Wednesday, April 3, 2013

Books so nice, we read them twice (or more)

“If one cannot enjoy reading a book over and over again, there is no use in reading it at all.”~Oscar Wilde

Sometimes, a book is too good for you to read it once and be done. Like a good movie, you want to experience that book again and again. You may catch something new in the plot, or gain a better understanding of the characters, or maybe you just want to feel that rush of adrenaline at the exciting climax. Whatever the reason, we all have books that we re-read. This week, MPL's librarians are sharing their favorite reread book. From magic to psychosis, we have varied interests here, so hopefully one of them catches your eye enough for it to be your reread as well.

I reread Magic's Pawn (the first book of The Last Herald Mage Trilogy) by Mercedes Lackey every couple of years. I first read this book in high school and it touched me. Even now, after years and years (and years and years) of rereads, I still tear up every time I read it. Magic's Pawn is one of the books that launched my life-long love of the Fantasy genre. It's one of my top 10 favorite reads of all time. I think I will go reread it today. 
~Mary P. 

The Awakening by Kate Chopin is a book I had to read in high school as a summer reading book. I loved it then because the main character was so different than any other character and I defended her and the ending heatedly against classmates. I reread the title because it is a great piece of literature that went against the norms of what late 19th century American women were supposed to act like. The independence and struggles of the main character resonated with me. It is a beautiful piece about a woman who becomes listless with the life that was chosen for her and seeks a life of her own.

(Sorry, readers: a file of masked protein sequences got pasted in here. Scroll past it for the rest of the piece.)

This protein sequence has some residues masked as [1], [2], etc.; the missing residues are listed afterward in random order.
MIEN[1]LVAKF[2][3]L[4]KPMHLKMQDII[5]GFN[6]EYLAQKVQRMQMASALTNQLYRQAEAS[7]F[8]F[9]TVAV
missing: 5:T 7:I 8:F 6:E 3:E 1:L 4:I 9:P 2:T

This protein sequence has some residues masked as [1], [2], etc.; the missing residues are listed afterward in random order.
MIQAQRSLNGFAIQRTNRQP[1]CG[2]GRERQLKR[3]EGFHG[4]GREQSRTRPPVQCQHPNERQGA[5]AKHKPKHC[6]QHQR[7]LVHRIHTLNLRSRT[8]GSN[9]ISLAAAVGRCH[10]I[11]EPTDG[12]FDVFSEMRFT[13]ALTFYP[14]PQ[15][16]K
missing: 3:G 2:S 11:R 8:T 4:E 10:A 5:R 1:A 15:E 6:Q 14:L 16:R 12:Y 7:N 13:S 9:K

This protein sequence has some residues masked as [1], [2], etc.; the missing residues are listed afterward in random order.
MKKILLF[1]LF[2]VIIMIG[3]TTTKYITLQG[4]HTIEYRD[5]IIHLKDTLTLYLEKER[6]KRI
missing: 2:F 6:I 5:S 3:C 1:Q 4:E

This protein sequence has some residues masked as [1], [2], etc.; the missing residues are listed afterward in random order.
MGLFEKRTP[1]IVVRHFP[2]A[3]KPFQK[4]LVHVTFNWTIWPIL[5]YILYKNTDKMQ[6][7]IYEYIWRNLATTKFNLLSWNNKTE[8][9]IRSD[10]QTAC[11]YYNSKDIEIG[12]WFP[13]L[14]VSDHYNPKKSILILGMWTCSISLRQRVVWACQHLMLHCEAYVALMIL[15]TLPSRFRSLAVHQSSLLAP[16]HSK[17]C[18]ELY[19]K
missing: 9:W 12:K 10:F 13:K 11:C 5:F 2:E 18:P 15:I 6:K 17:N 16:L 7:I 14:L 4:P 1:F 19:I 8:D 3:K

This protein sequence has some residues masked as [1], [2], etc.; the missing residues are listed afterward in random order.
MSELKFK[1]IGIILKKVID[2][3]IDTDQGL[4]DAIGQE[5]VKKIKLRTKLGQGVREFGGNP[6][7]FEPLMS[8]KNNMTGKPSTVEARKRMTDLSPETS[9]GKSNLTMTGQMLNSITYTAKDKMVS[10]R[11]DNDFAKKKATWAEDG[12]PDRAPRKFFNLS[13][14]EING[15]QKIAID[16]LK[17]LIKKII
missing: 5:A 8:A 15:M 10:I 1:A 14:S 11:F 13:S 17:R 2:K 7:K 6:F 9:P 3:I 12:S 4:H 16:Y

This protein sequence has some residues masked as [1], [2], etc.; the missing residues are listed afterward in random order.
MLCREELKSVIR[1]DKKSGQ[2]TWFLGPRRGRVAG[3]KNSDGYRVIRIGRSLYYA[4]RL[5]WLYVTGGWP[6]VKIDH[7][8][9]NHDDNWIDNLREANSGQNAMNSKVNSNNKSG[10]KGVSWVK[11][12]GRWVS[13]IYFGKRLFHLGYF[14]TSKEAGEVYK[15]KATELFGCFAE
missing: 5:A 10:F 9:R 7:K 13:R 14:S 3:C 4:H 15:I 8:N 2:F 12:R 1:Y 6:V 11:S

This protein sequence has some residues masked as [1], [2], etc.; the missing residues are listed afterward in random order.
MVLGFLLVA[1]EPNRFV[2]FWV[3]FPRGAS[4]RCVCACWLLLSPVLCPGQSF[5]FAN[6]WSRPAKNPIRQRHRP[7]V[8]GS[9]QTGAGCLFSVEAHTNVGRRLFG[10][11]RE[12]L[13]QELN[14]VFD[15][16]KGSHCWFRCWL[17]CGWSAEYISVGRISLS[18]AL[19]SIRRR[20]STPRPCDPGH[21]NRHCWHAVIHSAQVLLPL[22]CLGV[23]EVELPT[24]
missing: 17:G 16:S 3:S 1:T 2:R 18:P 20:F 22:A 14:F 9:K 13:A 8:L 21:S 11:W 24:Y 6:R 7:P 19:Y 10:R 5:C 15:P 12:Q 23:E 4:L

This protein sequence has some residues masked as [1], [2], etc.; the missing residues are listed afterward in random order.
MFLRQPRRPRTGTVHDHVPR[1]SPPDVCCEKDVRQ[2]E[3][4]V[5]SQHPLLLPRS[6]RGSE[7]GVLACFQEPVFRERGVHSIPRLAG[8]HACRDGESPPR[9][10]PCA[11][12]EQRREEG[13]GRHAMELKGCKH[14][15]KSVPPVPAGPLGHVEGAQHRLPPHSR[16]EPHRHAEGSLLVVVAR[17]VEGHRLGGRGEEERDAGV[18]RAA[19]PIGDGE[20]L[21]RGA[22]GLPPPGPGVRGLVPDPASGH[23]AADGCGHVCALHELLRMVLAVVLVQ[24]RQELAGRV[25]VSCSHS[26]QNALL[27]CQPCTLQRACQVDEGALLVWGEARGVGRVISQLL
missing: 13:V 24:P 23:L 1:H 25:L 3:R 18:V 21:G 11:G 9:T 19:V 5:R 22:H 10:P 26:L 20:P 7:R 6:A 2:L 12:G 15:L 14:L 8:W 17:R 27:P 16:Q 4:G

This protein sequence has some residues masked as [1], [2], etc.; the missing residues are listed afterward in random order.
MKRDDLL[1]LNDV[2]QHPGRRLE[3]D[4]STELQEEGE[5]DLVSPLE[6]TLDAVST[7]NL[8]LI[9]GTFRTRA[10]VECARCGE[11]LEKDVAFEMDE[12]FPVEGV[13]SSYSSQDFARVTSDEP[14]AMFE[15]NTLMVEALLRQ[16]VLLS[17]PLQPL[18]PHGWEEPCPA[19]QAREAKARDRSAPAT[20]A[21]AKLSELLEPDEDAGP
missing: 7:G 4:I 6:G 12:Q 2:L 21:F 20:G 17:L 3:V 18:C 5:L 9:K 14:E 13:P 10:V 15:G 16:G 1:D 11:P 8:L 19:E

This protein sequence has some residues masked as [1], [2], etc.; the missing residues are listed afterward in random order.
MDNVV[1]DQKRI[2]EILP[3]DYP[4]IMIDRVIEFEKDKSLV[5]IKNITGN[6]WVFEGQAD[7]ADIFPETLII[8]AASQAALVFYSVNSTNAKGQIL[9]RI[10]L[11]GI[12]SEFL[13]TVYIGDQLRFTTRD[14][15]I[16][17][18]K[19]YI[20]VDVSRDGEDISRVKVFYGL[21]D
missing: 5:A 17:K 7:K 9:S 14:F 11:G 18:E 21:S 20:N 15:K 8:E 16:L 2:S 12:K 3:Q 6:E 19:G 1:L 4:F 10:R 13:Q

~Kristin M.

I’m endlessly fascinated with authors who attempt to capture consciousness on the page, so I’m not surprised that Susanna Kaysen’s Girl, Interrupted is the book I’ve reread the most. Girl is Kaysen’s memoir of her 18 month stay at McLean Hospital following a suicide attempt.  She recounts her experiences being treated for Borderline Personality Disorder while also grappling with the nature of mental illness. It’s the book I always kept in my car’s glove compartment and the narrative’s non-linear style made it easy to pick up and read from any random page whenever I had a few minutes to kill.

~Meredith T.

I reread a lot of books. Like, a lot. This is also why I own so many books. My favorite reread book is probably Ella Enchanted by Gail Carson Levine. I have sung it’s praises on here before, and I shall reiterate it now. Although this is a children’s book, there is much to be learned from it. The story of Ella, who is cursed with obedience and overcomes it while fighting ogres and wicked stepsisters, is timeless. I first read this book in fifth grade, when I was about ten years old, and it is the first book I remember loving. The book is a retelling of Cinderella, but I see it as much more than that and read it at least once a year. It makes me laugh, cry, and smile, which to me, after innumerable reads, is a total winner. (It’s not just for kids!)
~Cailey W.

I actually do a lot of re-reading, which turns out to be a lot of fun because you catch things you didn’t notice before, or because something happened in real life the story reads differently now. Sometimes an author gets to book fourteen and then I have to re-read a dozen books before the next debuts. (Mr. Butcher I am looking in your direction.)
I book I reread the most would have to be Harry Potter and the Philosopher’s Stone.  Yes, I said Philosopher’s, not Sorcerer’s.  No, it’s not really a different story, just a variation on the language. It’s my feel good book.  Philosopher’s stone takes me away with a heroic trio I can relate to.  They aren’t the best people, they do some stupid things, but they are brave and kind.  There’s magic and dragons and a school of people who mostly want to be there.  It also brings back a lot of good memories, first date with my husband, traveling through England with my sister, reading out loud with my parents.  
~Amy W.

I don't read too many books again, but I have read Stephen King's The Stand several times. It's such an epic story of good versus evil, and I guess it's one of the first end-of-the-world novels I ever read.
~Amanda D.

1 comment:

  1. Give me The Princess Bride any day! I enjoyed reading what the librarians love to reread.